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[par-uh-fer-neyl-yuh, -fuh-neyl-] /ˌpær ə fərˈneɪl yə, -fəˈneɪl-/
(sometimes used with a singular verb) equipment, apparatus, or furnishing used in or necessary for a particular activity:
a skier's paraphernalia.
(used with a plural verb) personal belongings.
(used with a singular verb) Law. the personal articles, apart from dower, reserved by law to a married woman.
Origin of paraphernalia
1470-80; < Medieval Latin paraphernālia (bona) a bride's goods, beyond her dowry, equivalent to Late Latin paraphern(a) a bride's property (< Greek parápherna, equivalent to para- para-1 + phern() dowry, derivative of phérein to bear1 + -a neuter plural noun suffix) + Latin -ālia, noun use of neuter plural of -ālis -al1
Related forms
paraphernalian, paraphernal
[par-uh-fur-nl] /ˌpær əˈfɜr nl/ (Show IPA),
1. appointments, appurtenances, accouterments, trappings. 2. effects. Unabridged
Based on the Random House Dictionary, © Random House, Inc. 2015.
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Examples from the web for paraphernalia
  • Women have purses and other paraphernalia and do not want to put them on the floor.
  • It features the people, places, and paraphernalia everyone will be talking about in 2005.
  • As the book notes, arriving volunteers often carried drug paraphernalia.
  • When she started noticing discarded baby paraphernalia piling up in her home, she searched the Web for a way to de-clutter.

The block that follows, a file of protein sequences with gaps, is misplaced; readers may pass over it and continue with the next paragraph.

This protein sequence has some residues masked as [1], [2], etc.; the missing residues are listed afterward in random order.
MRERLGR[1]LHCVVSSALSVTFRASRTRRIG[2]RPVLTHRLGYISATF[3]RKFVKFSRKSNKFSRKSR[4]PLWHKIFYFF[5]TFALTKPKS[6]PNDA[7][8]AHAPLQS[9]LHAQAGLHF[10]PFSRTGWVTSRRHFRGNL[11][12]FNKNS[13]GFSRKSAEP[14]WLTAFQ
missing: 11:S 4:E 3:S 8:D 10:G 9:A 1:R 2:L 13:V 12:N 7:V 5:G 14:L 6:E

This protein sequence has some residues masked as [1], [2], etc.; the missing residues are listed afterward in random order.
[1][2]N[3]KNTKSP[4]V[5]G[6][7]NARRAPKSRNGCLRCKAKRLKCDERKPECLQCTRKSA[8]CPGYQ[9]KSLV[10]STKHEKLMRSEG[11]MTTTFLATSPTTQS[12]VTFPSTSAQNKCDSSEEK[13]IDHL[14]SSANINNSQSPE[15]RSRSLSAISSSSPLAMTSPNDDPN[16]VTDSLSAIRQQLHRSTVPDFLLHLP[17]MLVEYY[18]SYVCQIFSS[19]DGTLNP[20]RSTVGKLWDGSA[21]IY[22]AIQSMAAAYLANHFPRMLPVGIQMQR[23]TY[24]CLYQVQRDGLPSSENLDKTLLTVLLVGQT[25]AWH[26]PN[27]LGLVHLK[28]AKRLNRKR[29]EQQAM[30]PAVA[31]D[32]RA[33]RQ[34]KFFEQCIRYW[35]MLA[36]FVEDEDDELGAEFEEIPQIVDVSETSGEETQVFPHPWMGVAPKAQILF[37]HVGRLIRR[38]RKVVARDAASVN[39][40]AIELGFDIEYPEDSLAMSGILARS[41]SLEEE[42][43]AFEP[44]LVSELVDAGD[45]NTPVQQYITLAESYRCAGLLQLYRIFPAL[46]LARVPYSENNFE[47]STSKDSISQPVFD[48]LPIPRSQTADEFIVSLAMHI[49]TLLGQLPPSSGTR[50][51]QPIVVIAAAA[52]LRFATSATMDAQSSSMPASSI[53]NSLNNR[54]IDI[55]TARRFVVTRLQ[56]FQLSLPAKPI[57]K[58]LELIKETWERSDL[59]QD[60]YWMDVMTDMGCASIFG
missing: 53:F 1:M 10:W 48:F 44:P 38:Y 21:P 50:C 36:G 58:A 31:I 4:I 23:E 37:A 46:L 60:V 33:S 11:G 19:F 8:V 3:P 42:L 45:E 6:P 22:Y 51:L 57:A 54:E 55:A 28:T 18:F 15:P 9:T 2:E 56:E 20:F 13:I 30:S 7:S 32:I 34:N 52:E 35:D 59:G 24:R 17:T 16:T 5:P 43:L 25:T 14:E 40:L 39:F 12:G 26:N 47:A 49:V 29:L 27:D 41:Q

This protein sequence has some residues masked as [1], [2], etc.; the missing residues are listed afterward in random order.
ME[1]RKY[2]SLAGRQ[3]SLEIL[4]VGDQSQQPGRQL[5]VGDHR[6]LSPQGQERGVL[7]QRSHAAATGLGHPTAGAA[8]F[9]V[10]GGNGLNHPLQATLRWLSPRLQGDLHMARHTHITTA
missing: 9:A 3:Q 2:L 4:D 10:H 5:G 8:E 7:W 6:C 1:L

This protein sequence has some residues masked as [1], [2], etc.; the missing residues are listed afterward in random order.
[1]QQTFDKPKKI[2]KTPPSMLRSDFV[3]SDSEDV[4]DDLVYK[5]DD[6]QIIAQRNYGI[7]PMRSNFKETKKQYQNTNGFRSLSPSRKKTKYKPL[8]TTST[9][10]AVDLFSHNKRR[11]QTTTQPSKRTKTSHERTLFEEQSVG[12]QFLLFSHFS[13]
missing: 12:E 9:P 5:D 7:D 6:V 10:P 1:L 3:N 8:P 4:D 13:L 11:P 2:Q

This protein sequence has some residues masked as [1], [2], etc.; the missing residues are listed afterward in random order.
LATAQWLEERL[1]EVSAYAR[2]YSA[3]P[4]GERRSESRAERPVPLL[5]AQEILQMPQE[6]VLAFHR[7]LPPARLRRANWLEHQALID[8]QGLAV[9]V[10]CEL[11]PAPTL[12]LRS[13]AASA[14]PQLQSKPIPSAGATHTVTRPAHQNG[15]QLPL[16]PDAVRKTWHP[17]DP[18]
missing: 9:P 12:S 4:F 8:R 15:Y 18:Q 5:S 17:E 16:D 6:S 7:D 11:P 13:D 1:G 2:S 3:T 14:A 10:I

• We knew he had an insanely large collection of computers and related paraphernalia.
  • He also uses a wide assortment of vintage electronics and miscellaneous paraphernalia that might otherwise be considered junk.
  • She is afraid of the paraphernalia of family living.
  • The idea of a cult hit being a powerful force in aftermarket sales of books and paraphernalia was completely unknown — even to me.
  • The paraphernalia of the mid-1940's are here in abundance.
  • The gift shop includes a selection of frightful yet meaningful jewelry, plus other paraphernalia.
British Dictionary definitions for paraphernalia


plural noun (sometimes functioning as sing)
miscellaneous articles or equipment
(law) (formerly) articles of personal property given to a married woman by her husband before or during marriage and regarded in law as her possessions over which she has some measure of control
Word Origin
C17: via Medieval Latin from Latin parapherna personal property of a married woman, apart from her dowry, from Greek, from para-1 + phernē dowry, from pherein to carry
Collins English Dictionary - Complete & Unabridged 2012 Digital Edition
© William Collins Sons & Co. Ltd. 1979, 1986 © HarperCollins
Publishers 1998, 2000, 2003, 2005, 2006, 2007, 2009, 2012
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Word Origin and History for paraphernalia

1650s, "a woman's property besides her dowry," from Medieval Latin paraphernalia (short for paraphernalia bona "paraphernal goods"), neuter plural of paraphernalis (adj.), from Late Latin parapherna "a woman's property besides her dowry," from Greek parapherna, neuter plural, from para- "beside" (see para- (1)) + pherne "dowry," related to pherein "to carry" (see infer). Meaning "equipment, apparatus" is first attested 1791, from notion of odds and ends.

Online Etymology Dictionary, © 2010 Douglas Harper
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